Clippers power forward Blake Griffin leaps for a towering dunk over Nuggets… (Gina Ferazzi / Los Angeles…)
The Clippers were so nonchalant about Blake Griffin and Chris Paul being chosen to start for the Western Conference in the NBA All-Star game that you'd almost think it happens every day.
Public-address announcer David Courtney made a quick proclamation to the crowd before Thursday's 112-91 loss to the Denver Nuggets at Staples Center, drawing a swell of applause that was lost in the buildup to the opening tipoff.
Photos of the two players wearing All-Star uniforms were posted on the center-hanging scoreboard, but the team staged no pregame news conference for the duo. The Clippers' media relations department issued a polite statement from each player before the game that said all the right things about being honored and thanking their teammates and the fans who cast ballots.
No fireworks. No confetti.
Just an everyday occurrence for the Clippers — if yesterday had been 32 years ago.
The NBA's announcement that Griffin and Blake will start alongside Lakers guard Kobe Bryant, Lakers center Andrew Bynum and Oklahoma City forward Kevin Durant in the Feb. 26 game at Orlando was no surprise because the voting had been trending that way all along.
But despite the Clippers' best efforts to treat the moment as business as usual, it was a seminal event for a team that last had an All-Star starter in 1980, when World B. Free was chosen by fans of the then-San Diego Clippers to start at guard.
Paul, the steady, mature floor general who has become the Clippers' catalyst and conscience, got 1,138,743 votes among West guards, second only to the 1,555,479 cast for Bryant. Griffin, famed for his acrobatic dunks but capable of much more, got 876,451 votes among West forwards, behind only Durant's 1,345,566. The last time the Clippers franchise had two players on an All-Star team was 1976, when Randy Smith and Bob McAdoo started for the then-Buffalo Braves.
"It's always special to be voted in by the fans," Paul said after the game Thursday, "because that means they really enjoy you and want to see you play. So I'm excited."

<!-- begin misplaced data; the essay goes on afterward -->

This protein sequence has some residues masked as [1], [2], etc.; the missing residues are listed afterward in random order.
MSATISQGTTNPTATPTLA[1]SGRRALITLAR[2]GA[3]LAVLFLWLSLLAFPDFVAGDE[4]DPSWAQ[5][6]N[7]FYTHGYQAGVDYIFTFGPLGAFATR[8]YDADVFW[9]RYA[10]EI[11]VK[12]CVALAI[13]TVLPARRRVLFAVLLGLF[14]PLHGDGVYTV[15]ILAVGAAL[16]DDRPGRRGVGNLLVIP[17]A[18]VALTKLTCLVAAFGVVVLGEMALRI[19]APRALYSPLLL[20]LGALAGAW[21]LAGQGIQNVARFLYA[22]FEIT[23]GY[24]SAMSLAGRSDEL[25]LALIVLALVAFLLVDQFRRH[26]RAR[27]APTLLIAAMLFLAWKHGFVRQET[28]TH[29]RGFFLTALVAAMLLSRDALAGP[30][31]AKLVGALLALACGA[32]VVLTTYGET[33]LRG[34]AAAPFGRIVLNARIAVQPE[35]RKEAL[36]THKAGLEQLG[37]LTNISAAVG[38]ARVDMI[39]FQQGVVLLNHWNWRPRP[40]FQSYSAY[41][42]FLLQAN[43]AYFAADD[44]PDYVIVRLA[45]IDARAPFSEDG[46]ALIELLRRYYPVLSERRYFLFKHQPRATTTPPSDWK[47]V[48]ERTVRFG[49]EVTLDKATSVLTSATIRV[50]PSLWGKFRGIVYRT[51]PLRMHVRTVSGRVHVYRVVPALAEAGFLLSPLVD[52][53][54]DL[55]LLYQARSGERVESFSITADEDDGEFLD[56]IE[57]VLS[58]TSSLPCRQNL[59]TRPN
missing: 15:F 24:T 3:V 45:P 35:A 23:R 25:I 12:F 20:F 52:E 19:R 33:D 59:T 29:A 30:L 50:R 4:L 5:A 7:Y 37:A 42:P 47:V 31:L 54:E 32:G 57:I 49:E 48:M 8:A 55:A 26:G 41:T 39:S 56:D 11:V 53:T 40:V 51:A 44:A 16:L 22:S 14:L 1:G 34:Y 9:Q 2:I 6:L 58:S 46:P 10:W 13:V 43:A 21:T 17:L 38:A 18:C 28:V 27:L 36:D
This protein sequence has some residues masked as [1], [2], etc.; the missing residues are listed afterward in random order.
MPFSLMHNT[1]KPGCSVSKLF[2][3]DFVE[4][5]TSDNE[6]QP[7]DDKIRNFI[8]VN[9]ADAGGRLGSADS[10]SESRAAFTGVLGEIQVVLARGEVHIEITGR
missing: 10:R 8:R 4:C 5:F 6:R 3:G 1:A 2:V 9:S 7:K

Not so long ago it would have been inconceivable that so many people would want to see members of the Clippers play in the All-Star game.
In any game, almost.
But not only are the Clippers being mentioned in the same conversation as the Lakers, Griffin and Paul will play alongside two Lakers on Feb. 26, briefly uniting players who quickly and heatedly became rivals while sharing a hallway at Staples Center.
"It should be a fun game," Griffin said of playing with Bryant and Bynum. "That's what these games are about."
If this isn't a golden era in basketball in Los Angeles, it's certainly close.
We get to see Bryant, though battered and probably playing too many minutes in this absurdly condensed, lockout-shortened season, lead the NBA in scoring. We're watching Bynum grow up, learning to take better care of his body as he becomes a force at both ends of the court for a Lakers team that is discovering the benefits of playing staunch defense.
And we saw the Clippers take Thursday's announcement in stride, as if they're accustomed to their players collecting significant honors. Or they'd like to be.
Maybe someday they will be.
"Knowing the fans recognize the effort and commitment Chris and Blake exhibit every day as leaders of this organization is special for everyone in the Clipper family," General Manager Neil Olshey said.
"They are both team-first guys, and while this is an individual honor, I know they share it with their teammates, coaches and trainers."
Coach Vinny Del Negro might prefer that Paul and Griffin, who were each averaging 45 minutes a game before Thursday's loss, take time off during the All-Star break. But there are benefits to having them carry the Clippers banner in Orlando.
"I think it's a great honor and it's well-deserved, but you definitely want to let them get some rest," Del Negro said before the game. "We have a lot of games before we have to worry about those issues. Let's see where everything ends up. But, obviously, well-deserved."
All-Star voting is generally a popularity contest and can produce strange choices. Dwight Howard, voted the East's starting center by hometown fans, is leading the NBA in rebounding, but the Magic is foundering and Howard could be traded before the All-Star break. Miami's LeBron James is inarguable at forward, New York's Carmelo Anthony debatable as a standout individual player who hasn't made his team appreciably better. Chicago guard Derrick Rose, the reigning MVP, deserves a spot. Miami's Dwyane Wade has been hampered by injuries this season but merits an eighth straight All-Star appearance.
This will be Griffin's second straight All-Star appearance and first start and Paul's fifth All-Star selection, and those notes are worth savoring long after Thursday's loss is forgotten. Clippers losses aren't quite as rare as occasions when two of their players are designated as All-Star starters, but they are providing far more occasions to celebrate than they ever have.